The second major critique of the Wassel classification system is its limited ability to guide surgical intervention of the polydactylous thumb because certain characteristics that influence surgical treatment are not included. In particular, the Wassel classification does not provide insight into which thumb is more developed or functionally dominant, the presence of angular deformity (convergence or divergence of the digits), joint instability, irregularities of the articular surface (namely, broad or bifid joints), or additional soft tissue anomalies (including ligamentous deficiencies or aberrant tendon insertions) [17] (Fig. 3). These characteristics are critical to recognize as they inform operative decision-making and influence surgical outcomes. In particular, thumb duplications with convergence and divergence (the so-called “zigzag duplication”) result from abnormal joint alignment, eccentric tendon insertions, and collateral ligament insufficiency. Careful surgical technique is required to address all elements contributing to the deformity, optimize the appearance and function of the reconstructed thumb, and minimize the risk of recurrent angulation. Although this critique is valid in light of contemporary reconstructive techniques, it does not acknowledge the context in which the Wassel classification was developed. Wassel's manuscript was a retrospective evaluation of the outcomes of surgical ablation, the most common method of treatment at the time, and therefore was not designed in the context of thumb reconstruction procedures; it is not surprising, therefore, that it fails to provide guidance in selecting modern surgical techniques. Nevertheless, Chung et al. [4] recognized this deficiency and proposed an alternative classification based on the anatomic morphologic features of the origin of the duplicated digit to guide surgical decision-making and assess outcomes. Type I (joint type) describes a duplicated digit with its own epiphysis that forms an articulation at its origin from the main digit, which allows for independent motion of the duplicated digit but may show severe translational or angular deformity in the radioulnar plane. Type 2 (single epiphyseal type) indicates thumb duplication in which the accessory and main digits share a common epiphysis (and so share a joint surface), so independent motion of the supernumerary digit is not possible, but translational deformity tends not to be as severe. Type III (osteochondroma-like type) refers to a digit in which the duplicated digit arises from the metaphysis of the main digit, resembling an osteochondroma. Type IV (hypoplastic type) indicates a digit that arises from the dominant digit by soft tissue alone without identifiable osseous connection (Fig. 4). They then described various reconstruction techniques based on their classification involving various combinations of digit excision, ligament and soft tissue reconstruction, corrective osteotomy, and coaptation of skeletal elements from each thumb. Evanson et al. [8] evaluated the prognostic value of the classification of Chung et al. and found a higher reoperation rate in Types I and II compared with Types III and IV.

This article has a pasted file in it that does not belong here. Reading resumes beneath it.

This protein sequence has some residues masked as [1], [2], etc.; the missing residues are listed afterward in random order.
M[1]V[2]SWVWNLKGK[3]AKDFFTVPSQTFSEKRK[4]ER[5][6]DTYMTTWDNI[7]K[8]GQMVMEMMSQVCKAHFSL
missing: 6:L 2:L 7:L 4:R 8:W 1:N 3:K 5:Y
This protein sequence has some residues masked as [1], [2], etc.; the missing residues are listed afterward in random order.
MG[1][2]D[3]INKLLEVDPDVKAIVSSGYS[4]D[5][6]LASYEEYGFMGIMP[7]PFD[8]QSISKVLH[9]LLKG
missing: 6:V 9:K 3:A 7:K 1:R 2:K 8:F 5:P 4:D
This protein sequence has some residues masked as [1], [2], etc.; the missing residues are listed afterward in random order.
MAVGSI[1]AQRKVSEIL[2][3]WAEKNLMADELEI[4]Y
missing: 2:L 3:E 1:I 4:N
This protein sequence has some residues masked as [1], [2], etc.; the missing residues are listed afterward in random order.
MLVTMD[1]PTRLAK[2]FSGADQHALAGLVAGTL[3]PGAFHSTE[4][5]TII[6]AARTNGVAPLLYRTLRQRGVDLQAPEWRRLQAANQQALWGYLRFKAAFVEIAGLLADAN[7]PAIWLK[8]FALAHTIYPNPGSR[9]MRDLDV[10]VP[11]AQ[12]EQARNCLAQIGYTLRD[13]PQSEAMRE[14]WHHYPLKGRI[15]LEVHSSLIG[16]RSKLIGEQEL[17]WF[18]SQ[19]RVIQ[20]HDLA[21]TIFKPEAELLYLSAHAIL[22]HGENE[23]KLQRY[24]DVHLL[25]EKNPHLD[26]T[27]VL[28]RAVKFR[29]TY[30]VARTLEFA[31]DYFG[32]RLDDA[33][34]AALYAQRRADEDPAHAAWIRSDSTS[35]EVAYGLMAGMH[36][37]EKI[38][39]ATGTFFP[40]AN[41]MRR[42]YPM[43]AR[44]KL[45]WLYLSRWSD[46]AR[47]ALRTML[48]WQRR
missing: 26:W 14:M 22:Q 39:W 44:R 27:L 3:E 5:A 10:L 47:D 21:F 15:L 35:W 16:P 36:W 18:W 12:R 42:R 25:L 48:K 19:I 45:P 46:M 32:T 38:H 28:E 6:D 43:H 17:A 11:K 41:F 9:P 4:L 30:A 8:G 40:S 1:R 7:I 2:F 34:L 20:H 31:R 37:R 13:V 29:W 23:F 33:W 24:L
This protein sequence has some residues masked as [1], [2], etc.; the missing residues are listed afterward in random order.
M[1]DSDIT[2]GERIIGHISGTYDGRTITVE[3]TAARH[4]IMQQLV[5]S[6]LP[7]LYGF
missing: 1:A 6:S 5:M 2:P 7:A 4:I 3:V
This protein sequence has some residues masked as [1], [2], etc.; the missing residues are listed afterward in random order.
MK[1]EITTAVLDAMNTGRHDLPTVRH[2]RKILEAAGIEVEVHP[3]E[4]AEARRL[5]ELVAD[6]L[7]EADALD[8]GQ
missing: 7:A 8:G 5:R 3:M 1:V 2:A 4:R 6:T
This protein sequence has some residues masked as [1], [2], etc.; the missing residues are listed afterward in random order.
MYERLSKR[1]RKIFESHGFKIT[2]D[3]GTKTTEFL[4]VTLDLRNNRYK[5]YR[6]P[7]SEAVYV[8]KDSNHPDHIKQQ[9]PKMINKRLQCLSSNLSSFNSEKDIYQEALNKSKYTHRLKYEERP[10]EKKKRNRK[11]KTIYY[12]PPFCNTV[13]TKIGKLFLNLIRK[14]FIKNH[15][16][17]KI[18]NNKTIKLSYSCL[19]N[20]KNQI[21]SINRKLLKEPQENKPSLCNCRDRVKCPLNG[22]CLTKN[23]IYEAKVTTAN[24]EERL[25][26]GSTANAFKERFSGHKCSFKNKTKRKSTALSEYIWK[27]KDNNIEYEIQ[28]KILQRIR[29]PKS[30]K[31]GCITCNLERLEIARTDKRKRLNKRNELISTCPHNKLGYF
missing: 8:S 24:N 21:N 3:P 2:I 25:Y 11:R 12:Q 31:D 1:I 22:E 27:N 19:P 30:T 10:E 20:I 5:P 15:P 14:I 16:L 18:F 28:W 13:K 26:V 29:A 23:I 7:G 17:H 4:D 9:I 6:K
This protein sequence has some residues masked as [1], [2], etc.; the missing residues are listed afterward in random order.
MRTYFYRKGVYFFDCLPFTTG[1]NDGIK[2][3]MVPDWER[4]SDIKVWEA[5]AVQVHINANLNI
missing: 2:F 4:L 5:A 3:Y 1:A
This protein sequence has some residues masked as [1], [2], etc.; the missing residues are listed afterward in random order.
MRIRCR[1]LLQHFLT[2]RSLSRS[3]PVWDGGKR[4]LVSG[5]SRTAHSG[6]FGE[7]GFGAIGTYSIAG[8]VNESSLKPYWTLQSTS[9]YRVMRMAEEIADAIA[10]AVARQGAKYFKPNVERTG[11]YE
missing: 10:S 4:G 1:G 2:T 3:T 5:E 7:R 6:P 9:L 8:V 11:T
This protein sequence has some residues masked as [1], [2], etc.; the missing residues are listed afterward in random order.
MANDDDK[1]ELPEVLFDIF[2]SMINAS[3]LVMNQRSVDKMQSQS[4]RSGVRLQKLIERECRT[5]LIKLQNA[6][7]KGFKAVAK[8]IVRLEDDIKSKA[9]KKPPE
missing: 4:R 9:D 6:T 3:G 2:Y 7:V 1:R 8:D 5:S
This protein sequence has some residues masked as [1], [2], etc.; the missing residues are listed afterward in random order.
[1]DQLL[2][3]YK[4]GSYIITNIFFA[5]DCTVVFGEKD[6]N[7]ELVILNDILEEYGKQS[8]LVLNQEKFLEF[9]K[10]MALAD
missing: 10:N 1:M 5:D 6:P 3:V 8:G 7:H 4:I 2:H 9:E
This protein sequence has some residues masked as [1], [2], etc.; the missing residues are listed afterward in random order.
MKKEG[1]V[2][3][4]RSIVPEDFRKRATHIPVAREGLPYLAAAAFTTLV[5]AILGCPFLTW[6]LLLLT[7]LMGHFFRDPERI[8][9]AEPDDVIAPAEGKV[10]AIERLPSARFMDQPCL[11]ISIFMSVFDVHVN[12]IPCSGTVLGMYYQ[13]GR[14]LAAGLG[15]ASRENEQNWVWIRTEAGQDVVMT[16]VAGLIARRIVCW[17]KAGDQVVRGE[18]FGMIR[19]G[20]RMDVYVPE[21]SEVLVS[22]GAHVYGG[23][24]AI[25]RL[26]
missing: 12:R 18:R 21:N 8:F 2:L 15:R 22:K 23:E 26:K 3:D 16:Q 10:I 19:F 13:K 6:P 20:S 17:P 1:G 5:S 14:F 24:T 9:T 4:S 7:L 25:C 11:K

Fig. 3A-D